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Microsoft Visual C++ Redistributable

January 20th, 2017

Microsoft Visual C++ is a integrated development environment (IDE) used to create Windows applications in the C, C++, and C++/CLI programming languages. It was originally a standalone product, but is now included as part of Microsoft Visual Studio. It offers developers a single application in which they can write, edit, test, and debug their code. The programming environment includes access to a lot of shared code libraries, which let developers use already-developed code for specific procedures instead of having to write their own from scratch. That shared code takes the form of dynamic link libraries (DLLs), a term most Windows users have come across at some point or other.

When it comes time to deploy their software to users, developers have a choice to make. They can bundle those DLLs into the installation of their application, or they can rely on a standard distributable package of shared code. Most choose the latter, and that package is known as a Visual C++ Redistributable. There are several advantages to using a redistributable. The packages are made available by Microsoft, who also tests and updates them with bug and security fixes. Redistributables also offer a single installation on a user’s computer that multiple programs can use at the same time.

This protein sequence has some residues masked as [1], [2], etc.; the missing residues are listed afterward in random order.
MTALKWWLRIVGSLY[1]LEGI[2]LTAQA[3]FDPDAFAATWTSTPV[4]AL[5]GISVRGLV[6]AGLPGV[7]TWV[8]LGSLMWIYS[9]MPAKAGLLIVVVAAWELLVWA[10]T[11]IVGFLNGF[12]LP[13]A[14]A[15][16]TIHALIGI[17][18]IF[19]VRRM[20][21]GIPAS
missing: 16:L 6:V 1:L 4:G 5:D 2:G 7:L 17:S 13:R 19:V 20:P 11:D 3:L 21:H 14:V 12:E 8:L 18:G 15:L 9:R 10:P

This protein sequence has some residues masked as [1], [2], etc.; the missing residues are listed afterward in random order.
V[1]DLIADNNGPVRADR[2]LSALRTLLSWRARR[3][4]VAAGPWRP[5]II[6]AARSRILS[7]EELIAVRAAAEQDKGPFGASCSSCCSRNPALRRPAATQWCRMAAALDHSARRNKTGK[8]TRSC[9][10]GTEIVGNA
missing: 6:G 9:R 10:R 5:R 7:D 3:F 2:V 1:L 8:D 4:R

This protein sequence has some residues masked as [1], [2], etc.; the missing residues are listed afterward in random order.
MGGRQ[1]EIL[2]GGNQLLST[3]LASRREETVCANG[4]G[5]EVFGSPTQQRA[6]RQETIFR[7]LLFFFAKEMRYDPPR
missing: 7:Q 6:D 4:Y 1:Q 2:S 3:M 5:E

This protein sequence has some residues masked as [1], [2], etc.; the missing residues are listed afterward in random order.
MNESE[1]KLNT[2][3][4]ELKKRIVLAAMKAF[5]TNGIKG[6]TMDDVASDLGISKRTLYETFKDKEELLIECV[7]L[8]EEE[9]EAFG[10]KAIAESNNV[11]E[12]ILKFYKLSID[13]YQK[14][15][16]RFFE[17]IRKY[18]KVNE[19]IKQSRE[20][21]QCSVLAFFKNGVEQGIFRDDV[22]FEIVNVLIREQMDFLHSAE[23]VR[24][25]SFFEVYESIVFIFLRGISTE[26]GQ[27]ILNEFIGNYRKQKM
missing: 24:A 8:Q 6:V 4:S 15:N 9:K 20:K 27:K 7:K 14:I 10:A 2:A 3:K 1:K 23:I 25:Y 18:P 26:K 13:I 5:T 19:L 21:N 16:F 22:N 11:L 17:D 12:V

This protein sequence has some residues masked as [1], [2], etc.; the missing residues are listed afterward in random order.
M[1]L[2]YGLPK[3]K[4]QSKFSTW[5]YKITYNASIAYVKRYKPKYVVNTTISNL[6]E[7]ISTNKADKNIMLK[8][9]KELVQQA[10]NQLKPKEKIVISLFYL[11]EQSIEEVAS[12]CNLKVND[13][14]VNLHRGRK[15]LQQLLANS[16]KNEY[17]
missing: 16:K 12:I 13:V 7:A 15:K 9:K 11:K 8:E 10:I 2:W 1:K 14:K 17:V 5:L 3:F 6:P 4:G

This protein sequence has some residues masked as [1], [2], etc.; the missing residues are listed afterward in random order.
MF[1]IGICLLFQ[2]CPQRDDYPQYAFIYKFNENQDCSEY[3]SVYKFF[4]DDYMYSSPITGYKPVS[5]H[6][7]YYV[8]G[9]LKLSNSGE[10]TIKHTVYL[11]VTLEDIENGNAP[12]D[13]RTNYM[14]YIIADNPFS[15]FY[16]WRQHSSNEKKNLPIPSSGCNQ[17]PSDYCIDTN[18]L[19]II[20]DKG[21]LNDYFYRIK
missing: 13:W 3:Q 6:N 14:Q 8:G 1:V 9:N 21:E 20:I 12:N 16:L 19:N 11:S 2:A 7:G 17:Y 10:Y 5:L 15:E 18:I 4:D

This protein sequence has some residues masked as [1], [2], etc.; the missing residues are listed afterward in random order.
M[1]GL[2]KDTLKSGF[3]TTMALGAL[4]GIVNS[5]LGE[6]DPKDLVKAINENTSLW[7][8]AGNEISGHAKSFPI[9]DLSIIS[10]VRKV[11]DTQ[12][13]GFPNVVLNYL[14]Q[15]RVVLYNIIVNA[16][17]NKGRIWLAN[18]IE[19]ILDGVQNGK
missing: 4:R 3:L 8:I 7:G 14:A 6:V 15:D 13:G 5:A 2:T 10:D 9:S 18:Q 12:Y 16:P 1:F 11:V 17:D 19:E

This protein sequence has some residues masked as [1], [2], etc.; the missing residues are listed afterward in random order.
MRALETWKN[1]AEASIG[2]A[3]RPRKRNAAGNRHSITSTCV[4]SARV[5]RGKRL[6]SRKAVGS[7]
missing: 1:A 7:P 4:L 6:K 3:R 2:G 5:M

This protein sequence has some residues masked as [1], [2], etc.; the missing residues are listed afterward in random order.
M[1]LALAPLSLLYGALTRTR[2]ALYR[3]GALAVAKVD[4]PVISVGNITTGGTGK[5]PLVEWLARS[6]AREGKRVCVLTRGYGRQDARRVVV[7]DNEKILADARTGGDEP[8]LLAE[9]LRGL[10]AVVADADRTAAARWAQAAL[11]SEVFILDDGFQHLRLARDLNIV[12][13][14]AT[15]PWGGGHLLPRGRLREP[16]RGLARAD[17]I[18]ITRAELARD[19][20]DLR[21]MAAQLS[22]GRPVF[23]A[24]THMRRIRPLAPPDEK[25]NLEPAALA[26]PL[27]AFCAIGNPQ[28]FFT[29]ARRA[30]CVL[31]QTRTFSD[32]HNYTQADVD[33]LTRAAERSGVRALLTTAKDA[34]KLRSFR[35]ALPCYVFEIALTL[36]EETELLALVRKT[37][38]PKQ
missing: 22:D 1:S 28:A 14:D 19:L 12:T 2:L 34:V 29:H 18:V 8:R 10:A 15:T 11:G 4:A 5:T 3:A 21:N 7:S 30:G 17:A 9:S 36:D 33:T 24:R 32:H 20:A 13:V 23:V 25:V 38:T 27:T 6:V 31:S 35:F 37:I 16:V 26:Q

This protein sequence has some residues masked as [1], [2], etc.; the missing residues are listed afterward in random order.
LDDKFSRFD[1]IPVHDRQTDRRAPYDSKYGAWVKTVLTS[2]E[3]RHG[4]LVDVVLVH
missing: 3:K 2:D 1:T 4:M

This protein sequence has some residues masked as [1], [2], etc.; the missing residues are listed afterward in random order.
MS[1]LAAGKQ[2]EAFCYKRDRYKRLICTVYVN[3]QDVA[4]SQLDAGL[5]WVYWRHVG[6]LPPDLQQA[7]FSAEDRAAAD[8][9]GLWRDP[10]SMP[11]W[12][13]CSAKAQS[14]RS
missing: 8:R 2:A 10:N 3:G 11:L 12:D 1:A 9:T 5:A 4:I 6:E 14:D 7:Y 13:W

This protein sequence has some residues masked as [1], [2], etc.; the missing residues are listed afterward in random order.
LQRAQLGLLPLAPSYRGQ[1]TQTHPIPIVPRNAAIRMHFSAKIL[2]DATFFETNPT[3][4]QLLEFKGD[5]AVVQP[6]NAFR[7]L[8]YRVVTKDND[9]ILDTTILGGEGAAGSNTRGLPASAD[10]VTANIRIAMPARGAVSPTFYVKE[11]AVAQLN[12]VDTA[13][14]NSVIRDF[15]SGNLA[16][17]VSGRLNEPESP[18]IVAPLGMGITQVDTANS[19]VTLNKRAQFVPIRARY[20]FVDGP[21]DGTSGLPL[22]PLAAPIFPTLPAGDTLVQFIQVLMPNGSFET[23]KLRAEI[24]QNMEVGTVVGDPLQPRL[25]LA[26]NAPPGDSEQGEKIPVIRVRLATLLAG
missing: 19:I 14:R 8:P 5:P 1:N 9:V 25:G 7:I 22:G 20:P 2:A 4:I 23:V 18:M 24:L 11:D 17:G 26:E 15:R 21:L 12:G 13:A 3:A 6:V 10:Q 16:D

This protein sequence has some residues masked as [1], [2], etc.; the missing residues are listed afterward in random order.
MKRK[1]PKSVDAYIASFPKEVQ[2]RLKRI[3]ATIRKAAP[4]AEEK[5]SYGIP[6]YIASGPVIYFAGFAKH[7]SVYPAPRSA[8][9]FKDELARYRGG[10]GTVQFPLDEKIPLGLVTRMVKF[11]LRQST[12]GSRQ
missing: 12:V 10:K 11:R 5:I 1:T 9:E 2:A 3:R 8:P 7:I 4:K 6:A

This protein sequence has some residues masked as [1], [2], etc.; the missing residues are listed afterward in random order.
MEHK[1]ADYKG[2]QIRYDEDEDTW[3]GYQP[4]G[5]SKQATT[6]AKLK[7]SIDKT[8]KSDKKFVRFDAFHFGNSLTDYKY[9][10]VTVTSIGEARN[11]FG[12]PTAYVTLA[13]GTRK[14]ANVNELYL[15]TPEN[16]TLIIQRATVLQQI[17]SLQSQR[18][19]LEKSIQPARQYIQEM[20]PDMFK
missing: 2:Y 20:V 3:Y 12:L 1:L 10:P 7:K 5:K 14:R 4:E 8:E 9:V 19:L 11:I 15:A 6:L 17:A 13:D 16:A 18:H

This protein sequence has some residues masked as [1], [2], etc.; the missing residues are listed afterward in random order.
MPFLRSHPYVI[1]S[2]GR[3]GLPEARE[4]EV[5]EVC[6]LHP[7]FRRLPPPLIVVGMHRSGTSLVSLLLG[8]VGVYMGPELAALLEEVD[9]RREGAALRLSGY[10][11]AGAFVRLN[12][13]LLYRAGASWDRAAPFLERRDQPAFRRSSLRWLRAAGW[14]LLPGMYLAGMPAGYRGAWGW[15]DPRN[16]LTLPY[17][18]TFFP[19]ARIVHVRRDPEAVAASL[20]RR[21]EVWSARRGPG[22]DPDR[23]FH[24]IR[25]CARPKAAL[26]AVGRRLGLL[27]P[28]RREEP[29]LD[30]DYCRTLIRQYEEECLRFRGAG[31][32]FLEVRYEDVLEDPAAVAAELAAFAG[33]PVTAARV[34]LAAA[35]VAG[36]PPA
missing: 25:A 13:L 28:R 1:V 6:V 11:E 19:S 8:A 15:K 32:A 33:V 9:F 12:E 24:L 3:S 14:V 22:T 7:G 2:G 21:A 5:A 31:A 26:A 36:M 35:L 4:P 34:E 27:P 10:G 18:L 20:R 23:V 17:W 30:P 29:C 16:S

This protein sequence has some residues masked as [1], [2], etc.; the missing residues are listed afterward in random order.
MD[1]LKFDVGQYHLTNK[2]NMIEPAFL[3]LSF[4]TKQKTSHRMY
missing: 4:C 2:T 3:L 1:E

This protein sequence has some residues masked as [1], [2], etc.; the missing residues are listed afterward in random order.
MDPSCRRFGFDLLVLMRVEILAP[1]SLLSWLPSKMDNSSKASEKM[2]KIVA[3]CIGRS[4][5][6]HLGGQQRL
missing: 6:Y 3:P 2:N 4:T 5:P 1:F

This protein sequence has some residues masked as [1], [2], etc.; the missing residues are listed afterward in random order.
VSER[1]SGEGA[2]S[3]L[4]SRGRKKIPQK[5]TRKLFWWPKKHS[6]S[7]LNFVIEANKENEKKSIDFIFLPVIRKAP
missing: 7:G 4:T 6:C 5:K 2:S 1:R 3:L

Why Are So Many Installed on MY PC?

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I installed a fresh version of Windows 10 on a new PC a little less than two months ago. As you can see in the picture above, I’ve already got four versions of the Visual C++ Redistributable on my system. On other systems, I’ve seen as many as twenty. So, how do they all they get there?

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